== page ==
HONOLULU, Hawaii (HawaiiNewsNow) - In Mid-Pacific Institute’s Museum Studies class, high school students aim handheld 3D scanner at an object and capture the files in a laptop computer.
“It’s pretty cool how the light flashes and then how the image is displayed and how data can be so easily transferred like that,” senior Judith Tamayo said.
Down the hall in the Historical Preservation class another group works on rendering scans they took of the Father Damien statue.
"When you look at the scan set it just looks like a normal 360 pan. But as soon as you put it together and look at the preview you can see how the statue actually turns out," student Jason Katayama said.
Teaching 3D scanning is just one segment of the school’s high-technology education program that exposes also students to other arenas like virtual reality and artificial intelligence.
“It helped bring our students awareness to different fields they can go into once they leave our school,” said Brian Grantham, Mid-Pacific’s Director of Educational Technology.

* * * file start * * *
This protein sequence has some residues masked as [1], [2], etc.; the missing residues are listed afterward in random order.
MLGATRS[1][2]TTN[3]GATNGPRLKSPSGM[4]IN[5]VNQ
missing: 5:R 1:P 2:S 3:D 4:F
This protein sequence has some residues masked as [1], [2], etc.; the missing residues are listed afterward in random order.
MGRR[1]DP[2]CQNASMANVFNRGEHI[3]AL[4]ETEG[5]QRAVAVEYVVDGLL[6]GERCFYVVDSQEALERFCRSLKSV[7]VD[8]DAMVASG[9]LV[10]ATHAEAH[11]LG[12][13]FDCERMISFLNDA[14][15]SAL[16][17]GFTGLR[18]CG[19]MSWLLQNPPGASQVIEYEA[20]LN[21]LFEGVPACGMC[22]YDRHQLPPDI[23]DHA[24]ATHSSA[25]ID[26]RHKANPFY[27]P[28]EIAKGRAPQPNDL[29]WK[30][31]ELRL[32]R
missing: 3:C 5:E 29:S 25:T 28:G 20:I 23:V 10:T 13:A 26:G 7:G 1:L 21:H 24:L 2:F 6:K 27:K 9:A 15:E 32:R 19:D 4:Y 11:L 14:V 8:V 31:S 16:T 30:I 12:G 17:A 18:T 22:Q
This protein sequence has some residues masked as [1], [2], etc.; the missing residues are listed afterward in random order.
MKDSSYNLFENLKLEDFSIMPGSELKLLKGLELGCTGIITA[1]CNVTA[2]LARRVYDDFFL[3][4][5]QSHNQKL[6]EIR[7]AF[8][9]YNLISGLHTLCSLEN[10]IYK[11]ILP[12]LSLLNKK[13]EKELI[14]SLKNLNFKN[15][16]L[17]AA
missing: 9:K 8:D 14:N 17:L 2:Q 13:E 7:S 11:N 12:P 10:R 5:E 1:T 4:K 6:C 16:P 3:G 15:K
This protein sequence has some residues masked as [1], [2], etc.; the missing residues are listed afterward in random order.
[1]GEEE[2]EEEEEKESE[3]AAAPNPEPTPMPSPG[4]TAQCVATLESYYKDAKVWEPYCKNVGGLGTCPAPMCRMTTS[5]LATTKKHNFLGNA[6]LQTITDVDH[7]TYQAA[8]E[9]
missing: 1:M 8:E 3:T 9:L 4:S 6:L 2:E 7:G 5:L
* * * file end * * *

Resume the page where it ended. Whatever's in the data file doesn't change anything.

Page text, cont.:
The school’s efforts were recently recognized on a national scale. EdTech Digest gave Mid-Pacific its 2019 Trendsetter Award.
Students using a LIDAR scanner also scanned the coronation pavilion at Iolani Palace, historic aircraft at the Pacific Aviation Museum, and artifacts like the Blackened Canteen used in Pearl Harbor ceremonies.
"We created a life-sized replica, 3D printed that, and gave it back to the museum. They painted it to make it look just like that canteen," Grantham said.
Katayama said scanning the Damien statue took about one hour.
"We get enough data to make a clear picture," he said.
The school shares the information, making the computer files available to other schools.
“If they have 3D printers then they can print it out and feel the artifact without even being in its presence,” Tamayo said.
There’s another benefit. If a structure or object is destroyed the scans could serve as blueprints to make a pretty accurate copy of the real thing.